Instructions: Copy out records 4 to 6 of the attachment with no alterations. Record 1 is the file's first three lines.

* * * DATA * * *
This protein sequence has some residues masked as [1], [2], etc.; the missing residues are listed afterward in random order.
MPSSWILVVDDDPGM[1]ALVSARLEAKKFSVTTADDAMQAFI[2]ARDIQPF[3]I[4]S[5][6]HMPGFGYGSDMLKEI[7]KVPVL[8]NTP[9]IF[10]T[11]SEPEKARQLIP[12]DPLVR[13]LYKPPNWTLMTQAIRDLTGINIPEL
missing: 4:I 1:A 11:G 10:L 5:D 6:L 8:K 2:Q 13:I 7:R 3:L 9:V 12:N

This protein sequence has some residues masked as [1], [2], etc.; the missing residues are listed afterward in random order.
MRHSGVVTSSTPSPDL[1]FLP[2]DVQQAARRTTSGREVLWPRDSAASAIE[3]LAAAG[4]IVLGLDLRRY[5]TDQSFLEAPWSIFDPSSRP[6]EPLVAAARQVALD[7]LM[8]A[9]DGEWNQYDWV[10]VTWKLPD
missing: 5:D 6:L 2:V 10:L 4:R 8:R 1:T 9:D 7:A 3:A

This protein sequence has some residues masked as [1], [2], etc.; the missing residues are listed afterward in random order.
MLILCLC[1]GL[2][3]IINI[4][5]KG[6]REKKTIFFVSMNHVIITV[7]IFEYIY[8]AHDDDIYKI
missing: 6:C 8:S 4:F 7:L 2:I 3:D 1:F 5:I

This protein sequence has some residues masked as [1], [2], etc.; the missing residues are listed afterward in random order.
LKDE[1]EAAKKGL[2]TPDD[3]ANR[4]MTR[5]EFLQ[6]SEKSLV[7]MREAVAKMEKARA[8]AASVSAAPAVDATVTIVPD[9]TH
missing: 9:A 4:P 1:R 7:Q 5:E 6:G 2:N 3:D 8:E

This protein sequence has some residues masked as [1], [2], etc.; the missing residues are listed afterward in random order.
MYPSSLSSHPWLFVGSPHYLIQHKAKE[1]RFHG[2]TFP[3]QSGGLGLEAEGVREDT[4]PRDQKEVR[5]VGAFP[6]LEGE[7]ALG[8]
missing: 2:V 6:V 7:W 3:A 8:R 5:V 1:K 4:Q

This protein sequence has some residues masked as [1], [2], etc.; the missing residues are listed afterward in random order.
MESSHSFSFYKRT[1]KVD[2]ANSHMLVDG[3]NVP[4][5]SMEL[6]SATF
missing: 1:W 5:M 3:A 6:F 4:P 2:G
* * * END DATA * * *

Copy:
This protein sequence has some residues masked as [1], [2], etc.; the missing residues are listed afterward in random order.
LKDE[1]EAAKKGL[2]TPDD[3]ANR[4]MTR[5]EFLQ[6]SEKSLV[7]MREAVAKMEKARA[8]AASVSAAPAVDATVTIVPD[9]TH
missing: 9:A 4:P 1:R 7:Q 5:E 6:G 2:N 3:D 8:E

This protein sequence has some residues masked as [1], [2], etc.; the missing residues are listed afterward in random order.
MYPSSLSSHPWLFVGSPHYLIQHKAKE[1]RFHG[2]TFP[3]QSGGLGLEAEGVREDT[4]PRDQKEVR[5]VGAFP[6]LEGE[7]ALG[8]
missing: 2:V 6:V 7:W 3:A 8:R 5:V 1:K 4:Q

This protein sequence has some residues masked as [1], [2], etc.; the missing residues are listed afterward in random order.
MESSHSFSFYKRT[1]KVD[2]ANSHMLVDG[3]NVP[4][5]SMEL[6]SATF
missing: 1:W 5:M 3:A 6:F 4:P 2:G